Governance and Development
According to World Bank (1995), governance and development are getting topical and political issues of many countries. This is largely due the widespread realization that inefficient state institutions do not necessarily ensure a high standard of economic development and democratization. Hence, the focus has shifted to governance and development, and more specifically; to basic principles, namely: transparency, accountability, participatory, rule of law, efficiency and effectiveness, equity and inclusiveness in development, consensus, and responsiveness.
It is important to note that governance in this sense refers to the collection of qualities and attitudes held by the citizenry that are often thought to promote and uphold its most basic principles or values stated above. The proclamation of the social development summit (1995) further explained that governance and development are processes dedicated to the achievement of the three great objectives of humankind in the present day world; namely, alleviation of poverty, creation of productive employment, and social integration. It is also argued that development to eradicate poverty is impossible without governance (Cheema & Maquire, 2001), and they have means (governance) and end (development) relation, too.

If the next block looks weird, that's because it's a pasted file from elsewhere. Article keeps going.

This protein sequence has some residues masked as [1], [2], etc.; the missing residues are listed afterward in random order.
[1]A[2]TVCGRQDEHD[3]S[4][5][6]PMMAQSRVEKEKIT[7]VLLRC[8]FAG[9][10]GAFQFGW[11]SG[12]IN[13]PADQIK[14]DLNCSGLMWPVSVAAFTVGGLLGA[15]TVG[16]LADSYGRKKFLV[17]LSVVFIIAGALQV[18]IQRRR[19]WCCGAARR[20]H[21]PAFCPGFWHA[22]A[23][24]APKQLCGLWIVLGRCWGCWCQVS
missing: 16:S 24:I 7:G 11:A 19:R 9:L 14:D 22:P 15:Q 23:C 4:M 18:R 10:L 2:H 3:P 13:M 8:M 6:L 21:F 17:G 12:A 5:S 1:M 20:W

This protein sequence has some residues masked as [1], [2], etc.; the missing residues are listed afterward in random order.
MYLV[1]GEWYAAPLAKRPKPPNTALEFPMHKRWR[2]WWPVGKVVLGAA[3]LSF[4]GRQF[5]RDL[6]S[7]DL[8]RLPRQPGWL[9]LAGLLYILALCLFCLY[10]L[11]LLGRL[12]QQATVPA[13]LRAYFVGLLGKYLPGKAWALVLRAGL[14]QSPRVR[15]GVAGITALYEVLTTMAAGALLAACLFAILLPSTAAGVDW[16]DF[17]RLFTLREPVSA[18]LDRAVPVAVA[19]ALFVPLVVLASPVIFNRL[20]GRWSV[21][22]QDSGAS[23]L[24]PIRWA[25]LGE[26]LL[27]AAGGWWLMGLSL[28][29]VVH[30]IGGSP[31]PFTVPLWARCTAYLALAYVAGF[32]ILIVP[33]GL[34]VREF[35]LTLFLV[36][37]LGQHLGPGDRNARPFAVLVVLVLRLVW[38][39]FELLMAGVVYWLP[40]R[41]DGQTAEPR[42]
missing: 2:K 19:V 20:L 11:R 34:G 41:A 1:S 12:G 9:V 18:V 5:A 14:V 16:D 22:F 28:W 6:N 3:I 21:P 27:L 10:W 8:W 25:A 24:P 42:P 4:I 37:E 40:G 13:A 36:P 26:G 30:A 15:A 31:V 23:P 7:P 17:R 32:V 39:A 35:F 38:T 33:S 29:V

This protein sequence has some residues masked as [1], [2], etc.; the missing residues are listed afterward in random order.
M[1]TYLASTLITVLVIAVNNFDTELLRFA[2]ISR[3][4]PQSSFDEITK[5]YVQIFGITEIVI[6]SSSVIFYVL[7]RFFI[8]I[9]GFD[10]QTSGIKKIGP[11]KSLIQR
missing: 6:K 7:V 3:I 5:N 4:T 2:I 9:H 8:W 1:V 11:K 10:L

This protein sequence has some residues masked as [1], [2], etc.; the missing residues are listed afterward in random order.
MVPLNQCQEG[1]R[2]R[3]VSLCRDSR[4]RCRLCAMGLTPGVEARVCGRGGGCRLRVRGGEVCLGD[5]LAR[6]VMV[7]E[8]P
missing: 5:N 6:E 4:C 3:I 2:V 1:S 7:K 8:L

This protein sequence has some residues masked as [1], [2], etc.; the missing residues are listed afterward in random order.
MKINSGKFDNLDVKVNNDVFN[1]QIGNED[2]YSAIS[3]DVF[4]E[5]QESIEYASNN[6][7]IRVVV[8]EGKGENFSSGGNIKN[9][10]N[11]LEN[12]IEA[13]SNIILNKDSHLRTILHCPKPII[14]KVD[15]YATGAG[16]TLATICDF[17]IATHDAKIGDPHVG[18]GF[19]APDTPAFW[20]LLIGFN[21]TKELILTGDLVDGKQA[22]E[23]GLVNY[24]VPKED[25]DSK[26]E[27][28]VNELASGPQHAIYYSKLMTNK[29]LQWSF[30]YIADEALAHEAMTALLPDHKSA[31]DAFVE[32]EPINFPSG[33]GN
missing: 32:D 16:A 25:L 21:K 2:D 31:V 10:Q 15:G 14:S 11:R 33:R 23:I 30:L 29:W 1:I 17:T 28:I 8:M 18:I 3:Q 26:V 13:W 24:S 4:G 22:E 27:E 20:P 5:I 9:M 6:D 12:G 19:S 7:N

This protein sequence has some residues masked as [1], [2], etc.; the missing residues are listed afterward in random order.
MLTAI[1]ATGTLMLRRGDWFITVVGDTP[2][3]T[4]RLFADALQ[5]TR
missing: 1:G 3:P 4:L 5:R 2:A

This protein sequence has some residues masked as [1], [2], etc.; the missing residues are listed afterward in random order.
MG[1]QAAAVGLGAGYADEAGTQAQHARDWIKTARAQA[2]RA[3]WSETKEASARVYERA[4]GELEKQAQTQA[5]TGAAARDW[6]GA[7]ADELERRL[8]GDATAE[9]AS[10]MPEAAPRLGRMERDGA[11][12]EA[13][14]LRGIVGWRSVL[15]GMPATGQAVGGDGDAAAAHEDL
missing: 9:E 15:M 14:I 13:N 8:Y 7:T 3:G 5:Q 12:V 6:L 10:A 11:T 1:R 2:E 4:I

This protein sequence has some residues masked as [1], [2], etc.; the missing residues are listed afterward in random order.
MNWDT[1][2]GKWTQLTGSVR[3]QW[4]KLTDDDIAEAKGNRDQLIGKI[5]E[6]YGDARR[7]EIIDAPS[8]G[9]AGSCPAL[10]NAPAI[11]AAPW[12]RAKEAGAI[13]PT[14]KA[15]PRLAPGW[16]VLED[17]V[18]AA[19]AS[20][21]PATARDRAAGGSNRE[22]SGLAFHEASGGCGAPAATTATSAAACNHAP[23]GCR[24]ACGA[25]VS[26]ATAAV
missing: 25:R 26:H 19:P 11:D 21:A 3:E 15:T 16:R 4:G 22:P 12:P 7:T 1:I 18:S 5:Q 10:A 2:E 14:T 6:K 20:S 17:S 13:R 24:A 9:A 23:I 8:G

Very recently, the issue of governance has received stern attention from university researchers, policy makers and analysts as well as from the international development community. Nowadays, ‘governance’ not only occupies central stage in the development literature but is also considered as a vital element to be included in the development programs or strategies. It is to be recalled that the search for governance has been going on since classical times. In this regard, the philosophies of Socrates’ governed by consciences and integrity, Plato’s ideal state, Aristotle’s forms of regimes or governments, Hobbes, Locke, Rousseau, Mill, Marx, Macpherson, and Rawls in the western tradition are exemplary examples. In the eastern world, including Ethiopia, many commentators and writers directly and indirectly have given serious attention to the theory and practice of governance. In Ethiopia, problems related to governance were reiterated by different writers, poets, and musicians during Haile Silassie’s and Mengistu’s time. It seems important to recall the political novel of Haddis Alemayehu (Love unto the Grave) and the Political Novel of Be’alu Girma’s ‘Oromay’